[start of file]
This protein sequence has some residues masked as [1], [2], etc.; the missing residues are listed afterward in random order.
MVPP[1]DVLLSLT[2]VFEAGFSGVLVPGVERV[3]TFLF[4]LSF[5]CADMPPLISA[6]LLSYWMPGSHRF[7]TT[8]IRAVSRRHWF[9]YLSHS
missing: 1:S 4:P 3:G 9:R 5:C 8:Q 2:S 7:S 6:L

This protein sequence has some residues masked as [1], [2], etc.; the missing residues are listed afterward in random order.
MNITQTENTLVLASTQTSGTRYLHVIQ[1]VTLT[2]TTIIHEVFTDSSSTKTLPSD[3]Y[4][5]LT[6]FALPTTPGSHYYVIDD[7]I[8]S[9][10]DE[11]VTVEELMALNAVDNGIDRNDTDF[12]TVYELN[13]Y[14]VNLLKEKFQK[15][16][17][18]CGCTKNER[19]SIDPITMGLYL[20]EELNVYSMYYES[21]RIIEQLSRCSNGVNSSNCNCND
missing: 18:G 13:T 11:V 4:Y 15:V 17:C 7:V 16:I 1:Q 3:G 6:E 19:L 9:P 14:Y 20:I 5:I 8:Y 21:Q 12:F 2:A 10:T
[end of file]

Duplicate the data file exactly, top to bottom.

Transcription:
This protein sequence has some residues masked as [1], [2], etc.; the missing residues are listed afterward in random order.
MVPP[1]DVLLSLT[2]VFEAGFSGVLVPGVERV[3]TFLF[4]LSF[5]CADMPPLISA[6]LLSYWMPGSHRF[7]TT[8]IRAVSRRHWF[9]YLSHS
missing: 1:S 4:P 3:G 9:R 5:C 8:Q 2:S 7:S 6:L

This protein sequence has some residues masked as [1], [2], etc.; the missing residues are listed afterward in random order.
MNITQTENTLVLASTQTSGTRYLHVIQ[1]VTLT[2]TTIIHEVFTDSSSTKTLPSD[3]Y[4][5]LT[6]FALPTTPGSHYYVIDD[7]I[8]S[9][10]DE[11]VTVEELMALNAVDNGIDRNDTDF[12]TVYELN[13]Y[14]VNLLKEKFQK[15][16][17][18]CGCTKNER[19]SIDPITMGLYL[20]EELNVYSMYYES[21]RIIEQLSRCSNGVNSSNCNCND
missing: 18:G 13:T 11:V 4:Y 15:V 17:C 7:V 16:I 1:Q 3:G 6:E 19:L 9:P 14:Y 20:I 5:I 8:Y 21:Q 12:F 2:A 10:T